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Filling the interspace-restoring arid land mosses: source populations, organic matter, and overwintering govern success

Overview of attention for article published in Ecology and Evolution, October 2016
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  • Above-average Attention Score compared to outputs of the same age (55th percentile)
  • Average Attention Score compared to outputs of the same age and source

Mentioned by

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2 tweeters

Citations

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15 Dimensions

Readers on

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19 Mendeley
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Title
Filling the interspace-restoring arid land mosses: source populations, organic matter, and overwintering govern success
Published in
Ecology and Evolution, October 2016
DOI 10.1002/ece3.2448
Pubmed ID
Authors

Lea A. Condon, David A. Pyke

Abstract

Biological soil crusts contribute to ecosystem functions and occupy space that could be available to invasive annual grasses. Given disturbances in the semiarid shrub steppe communities, we embarked on a set of studies to investigate restoration potential of mosses in sagebrush steppe ecosystems. We examined establishment and growth of two moss species common to the Great Basin, USA: Bryum argenteum and Syntrichia ruralis from two environmental settings (warm dry vs. cool moist). Moss fragments were inoculated into a third warm dry setting, on bare soil in spring and fall, both with and without a jute net and with and without spring irrigation. Moss cover was monitored in spring seasons of three consecutive years. Both moss species increased in cover over the winter. When Bryum received spring irrigation that was out of sync with natural precipitation patterns, moss cover increased and then crashed, taking two seasons to recover. Syntrichia did not respond to the irrigation treatment. The addition of jute net increased moss cover under all conditions, except Syntrichia following fall inoculation, which required a second winter to increase in cover. The warm dry population of Bryum combined with jute achieved on average 60% cover compared to the cool moist population that achieved only 28% cover by the end of the study. Differences were less pronounced for Syntrichia where moss from the warm dry population with jute achieved on average 51% cover compared to the cool moist population that achieved 43% cover by the end of the study. Restoration of arid land mosses may quickly protect soils from erosion while occupying sites before invasive plants. We show that higher moss cover will be achieved quickly with the addition of organic matter and when moss fragments originate from sites with a climate that is similar to that of the restoration site.

Twitter Demographics

The data shown below were collected from the profiles of 2 tweeters who shared this research output. Click here to find out more about how the information was compiled.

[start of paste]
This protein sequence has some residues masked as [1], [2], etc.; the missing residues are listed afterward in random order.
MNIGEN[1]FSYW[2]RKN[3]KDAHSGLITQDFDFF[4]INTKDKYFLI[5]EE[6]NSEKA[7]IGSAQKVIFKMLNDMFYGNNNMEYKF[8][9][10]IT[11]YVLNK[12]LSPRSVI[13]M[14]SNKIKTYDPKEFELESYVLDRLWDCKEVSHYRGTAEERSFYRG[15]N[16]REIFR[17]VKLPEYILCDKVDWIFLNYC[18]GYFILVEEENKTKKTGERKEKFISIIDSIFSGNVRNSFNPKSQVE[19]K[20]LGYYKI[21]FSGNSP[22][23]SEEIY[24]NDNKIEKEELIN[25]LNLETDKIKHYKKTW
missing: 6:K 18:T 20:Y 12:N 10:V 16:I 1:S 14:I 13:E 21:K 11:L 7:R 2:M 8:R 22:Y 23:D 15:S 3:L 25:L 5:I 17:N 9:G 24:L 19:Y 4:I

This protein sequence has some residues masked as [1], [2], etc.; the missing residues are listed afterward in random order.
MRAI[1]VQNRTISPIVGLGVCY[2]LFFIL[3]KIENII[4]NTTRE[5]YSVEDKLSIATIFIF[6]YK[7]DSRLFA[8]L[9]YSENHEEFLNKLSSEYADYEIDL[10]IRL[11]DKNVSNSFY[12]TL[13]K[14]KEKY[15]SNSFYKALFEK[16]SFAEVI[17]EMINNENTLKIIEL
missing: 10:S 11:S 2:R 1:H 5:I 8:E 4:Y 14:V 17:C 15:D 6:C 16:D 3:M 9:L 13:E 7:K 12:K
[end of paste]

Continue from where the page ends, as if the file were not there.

Mendeley readers

The data shown below were compiled from readership statistics for 19 Mendeley readers of this research output. Click here to see the associated Mendeley record.

Geographical breakdown

Country Count As %
Unknown 19 100%

Demographic breakdown

Readers by professional status Count As %
Student > Ph. D. Student 4 21%
Researcher 4 21%
Student > Master 4 21%
Unspecified 2 11%
Student > Doctoral Student 2 11%
Other 3 16%
Readers by discipline Count As %
Agricultural and Biological Sciences 13 68%
Environmental Science 3 16%
Unspecified 2 11%
Earth and Planetary Sciences 1 5%

Attention Score in Context

This research output has an Altmetric Attention Score of 2. This is our high-level measure of the quality and quantity of online attention that it has received. This Attention Score, as well as the ranking and number of research outputs shown below, was calculated when the research output was last mentioned on 03 January 2017.
All research outputs
#4,035,378
of 8,849,667 outputs
Outputs from Ecology and Evolution
#1,479
of 2,474 outputs
Outputs of similar age
#131,086
of 305,187 outputs
Outputs of similar age from Ecology and Evolution
#73
of 138 outputs
Altmetric has tracked 8,849,667 research outputs across all sources so far. This one has received more attention than most of these and is in the 53rd percentile.
So far Altmetric has tracked 2,474 research outputs from this source. They typically receive more attention than average, with a mean Attention Score of 8.0. This one is in the 38th percentile – i.e., 38% of its peers scored the same or lower than it.
Older research outputs will score higher simply because they've had more time to accumulate mentions. To account for age we can compare this Altmetric Attention Score to the 305,187 tracked outputs that were published within six weeks on either side of this one in any source. This one has gotten more attention than average, scoring higher than 55% of its contemporaries.
We're also able to compare this research output to 138 others from the same source and published within six weeks on either side of this one. This one is in the 46th percentile – i.e., 46% of its contemporaries scored the same or lower than it.